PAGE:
4.48 Psychosis taps personal yet universal demons

By Stephanie Mielcarek

“Intense.” This is the first phrase that comes to mind when trying to describe 4.48 Psychosis. The word, mind you, does nothing to actually illuminate the play, but it does roll off the tongue easily enough—easier, at least, than trying to break down the complex series of emotions, spaces, and states of mind this play hurtles its audience through.

Playwright Sarah Kane created 4.48 Psychosis as pure text, without stage directions, character descriptions, or even clear indications of who is speaking at any given point. Lines are sparse, and often rely on repetition for their meaning or force to sink in. The Hypocrites put their own twisted take on this already darkly poetic play. Director Sean Graney and his company create an altogether different theatrical space, in which there is no designated area for the audience. Rather, playgoers are invited to move about between three platformed “rooms”—a bedroom, bathroom, and office—taking in events and surroundings from whatever angles they find most suitable.

The Hypocrites give the phrase “dealing with my demons” a whole new image, with three fancifully, albeit terrifyingly, garbed figures encircling the troubled, nameless main character, played by Stacy Stoltz. They enter the scene suddenly, dressed in blue and violet toned bodices with sheer mesh hoop skirts that beg the audience to peer at the legs and garments underneath, with dead baby dolls floating overhead. Stoltz spends the first portion of the play clad in a plain blue shirt and striped blue-toned pajama bottoms. At about the halfway point, everyone onstage throws off their apparel as the main character tearfully deals with a bout of frustration at the body she perceives as flawed. Eventually, she dons one of her demons’ extravagant outfits, while they prance about in her blue pajamas-a striking way to demonstrate that we are in fact our own most hateful demons.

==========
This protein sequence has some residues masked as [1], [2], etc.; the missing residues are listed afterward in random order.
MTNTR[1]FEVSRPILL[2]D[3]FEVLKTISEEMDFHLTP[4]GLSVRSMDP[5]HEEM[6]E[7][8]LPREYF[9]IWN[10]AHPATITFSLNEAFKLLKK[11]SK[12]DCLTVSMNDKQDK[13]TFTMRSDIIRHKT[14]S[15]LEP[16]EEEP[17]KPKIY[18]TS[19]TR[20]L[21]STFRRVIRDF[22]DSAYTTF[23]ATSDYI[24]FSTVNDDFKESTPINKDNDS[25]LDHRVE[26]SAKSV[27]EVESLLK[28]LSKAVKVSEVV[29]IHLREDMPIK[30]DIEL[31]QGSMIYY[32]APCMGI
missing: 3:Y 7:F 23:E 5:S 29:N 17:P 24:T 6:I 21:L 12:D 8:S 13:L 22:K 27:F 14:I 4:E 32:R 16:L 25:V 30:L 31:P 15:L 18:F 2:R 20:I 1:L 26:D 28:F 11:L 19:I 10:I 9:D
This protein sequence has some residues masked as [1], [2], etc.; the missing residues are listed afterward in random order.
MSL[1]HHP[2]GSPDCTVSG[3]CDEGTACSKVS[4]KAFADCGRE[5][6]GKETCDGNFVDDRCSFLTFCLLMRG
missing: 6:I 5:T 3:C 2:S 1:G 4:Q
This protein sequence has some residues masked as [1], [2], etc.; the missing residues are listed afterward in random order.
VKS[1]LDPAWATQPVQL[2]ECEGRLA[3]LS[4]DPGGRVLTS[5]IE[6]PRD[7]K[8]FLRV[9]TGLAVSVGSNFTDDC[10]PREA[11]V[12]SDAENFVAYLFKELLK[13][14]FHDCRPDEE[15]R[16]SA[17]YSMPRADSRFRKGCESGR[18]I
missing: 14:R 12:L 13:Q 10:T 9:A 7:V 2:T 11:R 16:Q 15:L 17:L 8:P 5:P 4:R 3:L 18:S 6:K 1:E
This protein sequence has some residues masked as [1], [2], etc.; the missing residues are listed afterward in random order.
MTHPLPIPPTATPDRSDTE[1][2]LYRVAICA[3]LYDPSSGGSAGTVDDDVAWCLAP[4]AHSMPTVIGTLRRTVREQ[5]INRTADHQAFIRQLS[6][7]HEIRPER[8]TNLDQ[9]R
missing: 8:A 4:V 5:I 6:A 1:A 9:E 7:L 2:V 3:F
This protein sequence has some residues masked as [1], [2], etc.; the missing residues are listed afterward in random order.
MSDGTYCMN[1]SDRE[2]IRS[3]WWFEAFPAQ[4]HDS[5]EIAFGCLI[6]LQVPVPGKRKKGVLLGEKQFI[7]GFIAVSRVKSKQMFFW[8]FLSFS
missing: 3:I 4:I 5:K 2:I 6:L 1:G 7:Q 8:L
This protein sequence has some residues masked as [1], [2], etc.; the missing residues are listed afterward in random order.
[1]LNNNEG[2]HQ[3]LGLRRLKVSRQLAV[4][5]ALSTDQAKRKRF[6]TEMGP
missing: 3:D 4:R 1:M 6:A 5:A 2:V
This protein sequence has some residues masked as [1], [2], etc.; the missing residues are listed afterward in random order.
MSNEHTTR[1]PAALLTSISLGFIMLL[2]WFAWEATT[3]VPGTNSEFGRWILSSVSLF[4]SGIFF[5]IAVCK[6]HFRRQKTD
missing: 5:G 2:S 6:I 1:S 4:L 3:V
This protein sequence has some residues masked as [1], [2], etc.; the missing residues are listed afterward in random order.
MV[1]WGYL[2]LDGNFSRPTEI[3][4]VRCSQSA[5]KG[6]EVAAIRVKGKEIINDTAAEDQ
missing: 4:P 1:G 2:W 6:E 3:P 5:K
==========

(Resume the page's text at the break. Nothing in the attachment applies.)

Perhaps the most striking aspect of this piece, however, is the manner in which it provokes audience involvement. Stoltz and her demons stand on pedestals and rush through the crowd, entreating the audience members to watch, to listen. She screams, sobs, and, perhaps worst of all, calmly rationalizes to those around her about her doubts, fears, insanity, and frustration, both with and without her medication. The gripping nature of this play stems as much from the audience’s reactions as from her tremendous performance. Faced with a woman contemplating, debating—no, planning—suicide before their very eyes, some stare back at her tearfully, some look at their shoes, at the floor, anywhere but in her eyes. And many watch blankly, as if she were a scientific specimen, or perhaps a mere actress on a stage.

At two or three intervals, a monotone male voice states, “Rest #1. This is not in the play.” What follows, in the midst of actors throwing off their stage mannerisms, primping and so forth, is a portion of an absurd yet mournful philosophical musing on a woman leaning in to kiss another woman, who might or might not turn into a mooing cow at the moment their lips touch. 4.48 Psychosis is full of moments like these, moments that make its audience laugh aloud, while somehow feeling guilty for being mirthful in the midst of such a scene. At one point, the therapist screams at her patient, “I hate this job,” provoking a mixed reaction of giggles and horrified expressions.

As the play progresses, 4:48, the moment at which “the afflicted mind is said to assume clarity,” and allegedly the time at which the most suicides take place, looms. Stoltz, indeed, does seem to become more rational, her thoughts more lucid, as 4:48 creeps ever closer—but by the play’s end, one worries about where this seeming clarity comes from, if it is to be desired, and if not, whether it can be countered. The play offers no answer, as Kane took her own life only months after writing the script, and shortly before it was first performed.

4.48 Psychosis blurs the line between reality and theater a little too well, perhaps. Walking out of the Garage Theatre, many patrons seemed shocked, if not themselves broken, while others flippantly quipped, “Well, that was depressing; I’m glad my life isn’t like that,” and went on their merry way. While the play itself deals with the issue in some depth, these audience reactions create an even more striking commentary on how society deals with issues of mental illness and depression.

The Hypocrites’ mission is “to make a Theater of Honesty.” They state, “Ultimately, we aim, perhaps somewhat naïvely, to spread understanding within society, thereby minimizing cruelty.” Whether or not the Hypocrites succeed here is a question I can’t answer—but I will say that 4.48 Psychosis creates a landscape that must be walked through to be fully experienced, if not fully understood.